We should have robust hypotheses about causality, even thought we cannot test them properly. Having the menu of possibilities will help us design solutions that are cause-blind, which is to say, they are likely to work regardless of what primarily caused the problem. For example, designing more extensive incomplete policies would be an example of such a solution. It helps all students regardless of why they could not finish – because they were stressed, lost their job, could not cur it academically, were evicted from their apartment, or got high and lazy. These kinds of solutions will remove us from a moralistic assumption that only people who suffer at no fault of their own deserve help. Paradoxically, the intense interest in causality is fueled by the puritanic sense of fairness. The other approach is to help everyone, whether they deserve it or not. While in prevention, causality is important, in mitigation – not so much. Stop obsessing about the “why.”

Jan 20, 2022

Designed to Fail or A little Taylorism is OK, really

Let’s say you have a campus with 1200 non-academic staff. You want to launch a process where every one of them submits a form, and you approve it. Even if you think a most cursory review, plus 3-4 clicks, it should be at least 5-10 minutes for each. Assume an average of 7 minutes, although it Is better to pilot just a few and time yourself to see how long it takes in the field. We then have 140 hours of non-stop work. Further, let’s estimate that 10 percent of them forms will be problematic and need some communication, further review, or an email exchange. If you assume none of them will be problematic, you probably do not need a review at all, right? Well, let’s allow 180 hours just to be safe. People take breaks, they have to answer other emails, or take care of left-over business. Do you have five people and time on their hands? Will you make sure their schedules are completely cleared of everything else? If yes, congratulations, you are a good manager! If not, you just created another Designed to Fail (DTF) processes. Hope is not a strategy. You are likely to find yourself burning midnight oil, just frantically clicking through without reading, seething and looking for someone else to blame. If only those damned 10% idiots paid attention!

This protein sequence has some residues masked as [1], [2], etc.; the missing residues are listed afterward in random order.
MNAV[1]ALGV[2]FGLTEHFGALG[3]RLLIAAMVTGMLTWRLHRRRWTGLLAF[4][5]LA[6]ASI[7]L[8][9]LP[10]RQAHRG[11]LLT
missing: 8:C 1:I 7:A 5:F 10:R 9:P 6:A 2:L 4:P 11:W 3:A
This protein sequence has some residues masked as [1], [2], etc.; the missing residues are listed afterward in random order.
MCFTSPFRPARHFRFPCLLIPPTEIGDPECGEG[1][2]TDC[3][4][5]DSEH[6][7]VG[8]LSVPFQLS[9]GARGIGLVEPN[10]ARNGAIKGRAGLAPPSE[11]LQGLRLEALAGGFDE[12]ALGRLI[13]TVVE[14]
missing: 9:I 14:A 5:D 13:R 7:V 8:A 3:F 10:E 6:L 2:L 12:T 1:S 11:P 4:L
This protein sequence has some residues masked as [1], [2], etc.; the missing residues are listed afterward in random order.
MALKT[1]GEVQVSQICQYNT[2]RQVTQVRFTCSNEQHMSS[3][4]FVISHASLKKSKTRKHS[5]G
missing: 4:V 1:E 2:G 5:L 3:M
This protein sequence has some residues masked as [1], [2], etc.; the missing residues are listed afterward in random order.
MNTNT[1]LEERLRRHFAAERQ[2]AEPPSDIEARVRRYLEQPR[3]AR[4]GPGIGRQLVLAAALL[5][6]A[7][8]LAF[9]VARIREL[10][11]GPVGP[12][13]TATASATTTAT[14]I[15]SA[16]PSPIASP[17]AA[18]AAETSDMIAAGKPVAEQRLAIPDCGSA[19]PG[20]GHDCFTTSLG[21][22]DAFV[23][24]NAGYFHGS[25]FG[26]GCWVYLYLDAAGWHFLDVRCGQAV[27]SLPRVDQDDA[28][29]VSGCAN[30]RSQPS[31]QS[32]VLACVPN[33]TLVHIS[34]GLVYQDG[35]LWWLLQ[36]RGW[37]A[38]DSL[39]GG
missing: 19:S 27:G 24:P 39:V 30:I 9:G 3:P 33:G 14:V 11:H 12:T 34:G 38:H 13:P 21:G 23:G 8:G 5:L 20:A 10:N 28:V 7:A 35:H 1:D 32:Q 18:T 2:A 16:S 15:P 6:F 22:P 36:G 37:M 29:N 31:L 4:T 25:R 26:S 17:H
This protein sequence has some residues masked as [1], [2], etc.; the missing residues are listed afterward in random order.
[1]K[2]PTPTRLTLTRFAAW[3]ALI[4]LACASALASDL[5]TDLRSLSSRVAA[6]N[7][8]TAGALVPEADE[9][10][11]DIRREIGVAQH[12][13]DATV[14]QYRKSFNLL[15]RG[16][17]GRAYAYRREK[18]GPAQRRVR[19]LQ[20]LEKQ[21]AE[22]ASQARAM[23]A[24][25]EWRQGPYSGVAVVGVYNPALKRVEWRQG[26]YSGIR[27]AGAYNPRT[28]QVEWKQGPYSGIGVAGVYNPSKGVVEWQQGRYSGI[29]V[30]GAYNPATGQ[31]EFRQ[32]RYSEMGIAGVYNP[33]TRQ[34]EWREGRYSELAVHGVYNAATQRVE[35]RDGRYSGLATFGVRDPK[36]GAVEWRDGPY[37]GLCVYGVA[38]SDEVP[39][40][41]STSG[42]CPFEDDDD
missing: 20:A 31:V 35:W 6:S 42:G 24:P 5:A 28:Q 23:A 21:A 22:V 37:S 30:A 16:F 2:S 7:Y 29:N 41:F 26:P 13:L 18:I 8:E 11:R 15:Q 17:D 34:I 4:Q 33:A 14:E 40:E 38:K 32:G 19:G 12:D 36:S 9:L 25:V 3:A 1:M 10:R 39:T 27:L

Or here is another example. You plan an event where about 200 people are expected. So you set up a check-in procedure, with about 5-minute worth of checking in. You know, with finding names on the list, giving some swag, and showing where to go. 5 minutes tops per person. If 50 of them show up at the same time, and you only have two check-in persons, we can expect a two-hour long waiting line. Either have a lot more checkers or cut out something from your check-in sequence. If event is open, let them grab the swag and make better signs. Later during the event, send around the list, and ask to self-check. Do something, don’t hope it will somehow will sort itself out, because it never does.